then to invite you to consider what authority it can
justly claim for the modern world. Ten years ago I
should probably have adopted that course. But in
the present state of theological thought we are liable
to be met with a preHminary objection which it will,
I think, be well to deal with in advance. We are
hable to be told that the teaching of Jesus was not
primarily ethical at all. It was primarily eschato-
logical. Its main content was simply this : the
Messianic Judgement, long foretold by prophet and
apocalyptic writer, was at last on the very point of
coming — a sudden, catastrophic, in the fullest sense
supernatural, appearance of the Messiah upon the
clouds of heaven — a violent and abrupt winding up of
the present world-order, followed by the establish-
ment of the Messianic Kingdom in an outward and
visible form whether upon a very much altered earth
or in a Heaven beyond the skies. Any ethical teaching
which the Teacher uttered was merely incidental to
this His central message : and that teaching is almost
destitute of any special value or significance for the
modern world just because it is so intimately bound
up with ideas about the Universe which we cannot
share, and with anticipations as to the future which the

38 Conscience and Christ

course of events has already shown to be delusive. ^ I
should very much have preferred to pass over these
questions in silence. I have no claim to speak as a
specialist upon this subject — a subject which involves
for its adequate discussion intimate acquaintance not
only with the difficult and compHcated Synoptic prob-
lem but with all the apocalyptic literature of later
Judaism and early Christianity. Nor do I believe
that these questions have in reality any very close
connexion with our proper subject ; but I fear that to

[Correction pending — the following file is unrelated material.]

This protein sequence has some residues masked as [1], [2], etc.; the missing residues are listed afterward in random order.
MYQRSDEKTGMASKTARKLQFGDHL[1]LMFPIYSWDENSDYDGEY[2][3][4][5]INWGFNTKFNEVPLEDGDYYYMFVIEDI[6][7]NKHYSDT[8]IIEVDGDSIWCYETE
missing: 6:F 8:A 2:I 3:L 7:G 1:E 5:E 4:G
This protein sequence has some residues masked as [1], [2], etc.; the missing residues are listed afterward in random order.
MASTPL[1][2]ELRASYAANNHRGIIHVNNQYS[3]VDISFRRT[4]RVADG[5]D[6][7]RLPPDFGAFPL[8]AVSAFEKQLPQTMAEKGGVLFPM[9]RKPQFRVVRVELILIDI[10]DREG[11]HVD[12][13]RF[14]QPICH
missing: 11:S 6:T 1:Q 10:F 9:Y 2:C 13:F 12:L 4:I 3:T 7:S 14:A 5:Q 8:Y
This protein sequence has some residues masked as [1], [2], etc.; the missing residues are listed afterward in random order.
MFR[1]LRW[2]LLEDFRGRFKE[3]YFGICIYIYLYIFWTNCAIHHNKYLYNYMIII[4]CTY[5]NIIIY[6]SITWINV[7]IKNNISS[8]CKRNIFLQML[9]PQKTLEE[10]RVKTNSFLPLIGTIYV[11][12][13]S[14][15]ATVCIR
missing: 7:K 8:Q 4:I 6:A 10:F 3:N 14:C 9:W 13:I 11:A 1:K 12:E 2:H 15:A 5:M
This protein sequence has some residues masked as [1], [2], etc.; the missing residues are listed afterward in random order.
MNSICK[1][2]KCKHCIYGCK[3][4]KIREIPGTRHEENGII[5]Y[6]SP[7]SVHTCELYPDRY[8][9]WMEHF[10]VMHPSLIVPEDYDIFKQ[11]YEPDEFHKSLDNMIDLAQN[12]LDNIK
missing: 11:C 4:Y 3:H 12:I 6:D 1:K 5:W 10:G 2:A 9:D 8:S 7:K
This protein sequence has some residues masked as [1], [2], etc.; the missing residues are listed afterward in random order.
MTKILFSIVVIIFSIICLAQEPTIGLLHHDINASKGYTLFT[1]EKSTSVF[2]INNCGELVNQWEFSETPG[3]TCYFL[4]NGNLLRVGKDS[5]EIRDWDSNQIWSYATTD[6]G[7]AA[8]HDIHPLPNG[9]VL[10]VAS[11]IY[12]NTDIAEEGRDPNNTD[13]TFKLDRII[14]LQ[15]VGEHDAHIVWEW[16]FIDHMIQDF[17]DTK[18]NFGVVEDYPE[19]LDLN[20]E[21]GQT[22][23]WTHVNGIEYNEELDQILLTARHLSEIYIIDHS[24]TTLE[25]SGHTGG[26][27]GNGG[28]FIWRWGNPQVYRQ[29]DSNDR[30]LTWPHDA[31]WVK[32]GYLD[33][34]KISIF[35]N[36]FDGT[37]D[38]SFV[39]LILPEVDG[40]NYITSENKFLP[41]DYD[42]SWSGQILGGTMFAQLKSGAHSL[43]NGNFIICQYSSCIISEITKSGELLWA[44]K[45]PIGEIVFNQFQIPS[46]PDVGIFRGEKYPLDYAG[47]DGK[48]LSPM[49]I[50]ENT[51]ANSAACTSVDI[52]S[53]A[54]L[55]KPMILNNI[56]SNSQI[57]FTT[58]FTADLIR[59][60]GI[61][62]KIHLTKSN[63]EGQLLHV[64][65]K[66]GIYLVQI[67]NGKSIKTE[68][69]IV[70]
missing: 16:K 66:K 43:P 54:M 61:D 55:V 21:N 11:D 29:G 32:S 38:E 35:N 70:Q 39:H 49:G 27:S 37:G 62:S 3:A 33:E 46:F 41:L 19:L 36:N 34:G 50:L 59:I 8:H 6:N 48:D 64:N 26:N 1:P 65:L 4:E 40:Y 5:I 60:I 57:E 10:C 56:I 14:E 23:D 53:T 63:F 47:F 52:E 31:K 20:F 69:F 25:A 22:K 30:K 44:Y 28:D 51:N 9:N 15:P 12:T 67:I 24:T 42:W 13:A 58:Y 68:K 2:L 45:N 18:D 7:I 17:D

brush them aside and proceed to examine the ethical
teaching of the Gospels without touching upon them
would expose the lecturer to the suggestion that his
whole point of view was out of date, and that every-
thing he had said must in consequence be consigned to
the limbo of obsolete apologetics. I must therefore at
least make a short statement as to the attitude of my
own mind towards the problem, though a thorough
discussion of it will be impossible. I must be content
with giving you conclusions with no more than the
merest outline of the reasons which lead mc to them.
All students of Theology — and most of those who,

* "The truth is, it is not Jesus as historically known, but Jesus
as spiritually arisen within men, who is significant for our time and
can help it. Not the historical Jesus, but the spirit which goes
forth from Him," etc. (Schweitzer, The Quest of the Historical Jesus.
E.T., p. 399). There is a sense of course in which one might
accept such statements, but if this " spirit " really " goes forth from
Him," i.e. the liistorical Jesus, there must be something in common
between the two, and this something must be capable of being dis-
tinguished from its eschatological surroundings.

Ethics and Eschatology 39